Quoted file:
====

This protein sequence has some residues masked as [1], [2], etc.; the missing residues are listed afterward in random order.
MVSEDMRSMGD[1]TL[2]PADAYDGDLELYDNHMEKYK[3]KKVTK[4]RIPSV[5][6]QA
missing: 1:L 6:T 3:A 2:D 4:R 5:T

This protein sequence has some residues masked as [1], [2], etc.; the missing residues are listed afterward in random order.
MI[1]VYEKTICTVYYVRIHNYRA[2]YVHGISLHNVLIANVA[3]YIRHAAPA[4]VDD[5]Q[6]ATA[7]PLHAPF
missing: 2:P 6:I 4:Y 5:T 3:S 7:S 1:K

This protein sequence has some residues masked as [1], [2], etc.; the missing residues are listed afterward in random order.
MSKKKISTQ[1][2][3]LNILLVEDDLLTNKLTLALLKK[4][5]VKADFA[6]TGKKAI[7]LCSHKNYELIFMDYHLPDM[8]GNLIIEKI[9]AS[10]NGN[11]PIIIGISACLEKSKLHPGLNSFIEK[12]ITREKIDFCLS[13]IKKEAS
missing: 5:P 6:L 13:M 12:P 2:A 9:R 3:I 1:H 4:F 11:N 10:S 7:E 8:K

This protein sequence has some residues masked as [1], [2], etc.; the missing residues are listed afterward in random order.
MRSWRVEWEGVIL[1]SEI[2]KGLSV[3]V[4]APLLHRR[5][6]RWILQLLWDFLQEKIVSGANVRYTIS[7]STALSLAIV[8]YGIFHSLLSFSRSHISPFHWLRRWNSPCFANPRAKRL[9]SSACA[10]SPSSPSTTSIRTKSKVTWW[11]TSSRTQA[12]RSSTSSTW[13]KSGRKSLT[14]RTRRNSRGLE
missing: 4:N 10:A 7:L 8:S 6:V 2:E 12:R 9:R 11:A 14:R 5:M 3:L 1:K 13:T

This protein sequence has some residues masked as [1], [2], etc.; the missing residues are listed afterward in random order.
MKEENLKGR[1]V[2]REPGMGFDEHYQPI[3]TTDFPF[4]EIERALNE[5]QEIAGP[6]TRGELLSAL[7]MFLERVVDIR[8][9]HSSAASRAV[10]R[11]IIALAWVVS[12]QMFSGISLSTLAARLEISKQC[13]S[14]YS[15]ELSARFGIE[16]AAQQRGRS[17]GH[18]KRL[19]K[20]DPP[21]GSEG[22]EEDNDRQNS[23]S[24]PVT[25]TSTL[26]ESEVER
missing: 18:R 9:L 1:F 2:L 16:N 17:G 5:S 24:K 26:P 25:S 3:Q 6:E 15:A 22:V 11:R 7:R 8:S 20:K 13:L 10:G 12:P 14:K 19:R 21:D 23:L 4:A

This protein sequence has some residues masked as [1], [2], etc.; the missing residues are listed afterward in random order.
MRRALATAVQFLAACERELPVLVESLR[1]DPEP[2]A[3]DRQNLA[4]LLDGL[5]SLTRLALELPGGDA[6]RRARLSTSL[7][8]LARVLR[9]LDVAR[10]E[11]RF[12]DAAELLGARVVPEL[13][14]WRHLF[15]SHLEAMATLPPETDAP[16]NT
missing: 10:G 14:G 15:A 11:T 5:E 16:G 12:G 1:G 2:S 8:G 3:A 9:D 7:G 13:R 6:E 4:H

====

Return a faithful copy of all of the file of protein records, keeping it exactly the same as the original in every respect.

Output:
This protein sequence has some residues masked as [1], [2], etc.; the missing residues are listed afterward in random order.
MVSEDMRSMGD[1]TL[2]PADAYDGDLELYDNHMEKYK[3]KKVTK[4]RIPSV[5][6]QA
missing: 1:L 6:T 3:A 2:D 4:R 5:T

This protein sequence has some residues masked as [1], [2], etc.; the missing residues are listed afterward in random order.
MI[1]VYEKTICTVYYVRIHNYRA[2]YVHGISLHNVLIANVA[3]YIRHAAPA[4]VDD[5]Q[6]ATA[7]PLHAPF
missing: 2:P 6:I 4:Y 5:T 3:S 7:S 1:K

This protein sequence has some residues masked as [1], [2], etc.; the missing residues are listed afterward in random order.
MSKKKISTQ[1][2][3]LNILLVEDDLLTNKLTLALLKK[4][5]VKADFA[6]TGKKAI[7]LCSHKNYELIFMDYHLPDM[8]GNLIIEKI[9]AS[10]NGN[11]PIIIGISACLEKSKLHPGLNSFIEK[12]ITREKIDFCLS[13]IKKEAS
missing: 5:P 6:L 13:M 12:P 2:A 9:R 3:I 1:H 4:F 11:N 10:S 7:E 8:K

This protein sequence has some residues masked as [1], [2], etc.; the missing residues are listed afterward in random order.
MRSWRVEWEGVIL[1]SEI[2]KGLSV[3]V[4]APLLHRR[5][6]RWILQLLWDFLQEKIVSGANVRYTIS[7]STALSLAIV[8]YGIFHSLLSFSRSHISPFHWLRRWNSPCFANPRAKRL[9]SSACA[10]SPSSPSTTSIRTKSKVTWW[11]TSSRTQA[12]RSSTSSTW[13]KSGRKSLT[14]RTRRNSRGLE
missing: 4:N 10:A 7:L 8:S 6:V 2:E 12:R 9:R 11:A 14:R 5:M 3:L 1:K 13:T

This protein sequence has some residues masked as [1], [2], etc.; the missing residues are listed afterward in random order.
MKEENLKGR[1]V[2]REPGMGFDEHYQPI[3]TTDFPF[4]EIERALNE[5]QEIAGP[6]TRGELLSAL[7]MFLERVVDIR[8][9]HSSAASRAV[10]R[11]IIALAWVVS[12]QMFSGISLSTLAARLEISKQC[13]S[14]YS[15]ELSARFGIE[16]AAQQRGRS[17]GH[18]KRL[19]K[20]DPP[21]GSEG[22]EEDNDRQNS[23]S[24]PVT[25]TSTL[26]ESEVER
missing: 18:R 9:L 1:F 2:L 16:N 17:G 5:S 24:K 26:P 25:S 3:Q 6:E 15:A 22:V 11:R 7:R 8:S 20:K 13:L 10:G 12:P 14:K 19:R 21:D 23:L 4:A

This protein sequence has some residues masked as [1], [2], etc.; the missing residues are listed afterward in random order.
MRRALATAVQFLAACERELPVLVESLR[1]DPEP[2]A[3]DRQNLA[4]LLDGL[5]SLTRLALELPGGDA[6]RRARLSTSL[7][8]LARVLR[9]LDVAR[10]E[11]RF[12]DAAELLGARVVPEL[13][14]WRHLF[15]SHLEAMATLPPETDAP[16]NT
missing: 10:G 14:G 15:A 11:T 5:E 16:G 12:G 1:G 2:S 8:G 3:A 9:D 7:G 13:R 6:E 4:H